“The people who move into the San Francisco Bay Area tend to be younger than the people who move out,” said Issi Romem, chief economist at online real estate company Trulia. “By the time people want to settle down, that’s when they hit this wall of affordability.”
There’s also an interesting split in the housing economy. While the prices of homes have gone up astronomically in areas like San Jose in the past several years, rent has been rising at a much slower pace. “It’s a bit of a mystery to economists,” said Jeff Tucker, an analyst on the economic research team at online realty company Zillow.
What this means is that 20- and 30-something tech workers who are relatively well-compensated may be able to keep up with rising rents, but buying a home will remain perpetually out of reach.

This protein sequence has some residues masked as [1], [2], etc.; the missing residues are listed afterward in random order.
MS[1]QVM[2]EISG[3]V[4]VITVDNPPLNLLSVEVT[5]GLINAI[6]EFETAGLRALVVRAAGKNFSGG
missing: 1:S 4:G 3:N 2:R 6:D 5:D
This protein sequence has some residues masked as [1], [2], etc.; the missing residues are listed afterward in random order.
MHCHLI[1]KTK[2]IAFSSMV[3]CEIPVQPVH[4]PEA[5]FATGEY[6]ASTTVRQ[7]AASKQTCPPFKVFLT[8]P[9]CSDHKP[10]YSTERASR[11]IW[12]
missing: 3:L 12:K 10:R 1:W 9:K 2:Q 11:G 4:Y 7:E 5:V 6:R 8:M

These workers are in a much more fortunate position than many of their neighbors, who may be struggling to keep a roof over their heads. But they’re also stuck. For the programmers and product managers who want to own a home but also want to keep pursuing their promising careers in San Francisco, there’s no immediate solution except to wait around in the hope that the housing market will crash.
Can tech solve this crisis?
Some tech leaders are trying to help solve the housing problem.
“I think there’s been this question of, ‘Oh, tech money, is that going to solve our housing crisis?’ And I think it’s taken quite a long time for companies to get serious about what they’re doing,” said Kristy Wang, community planning policy director at a nonprofit research, education, and advocacy organization focused on issues of planning.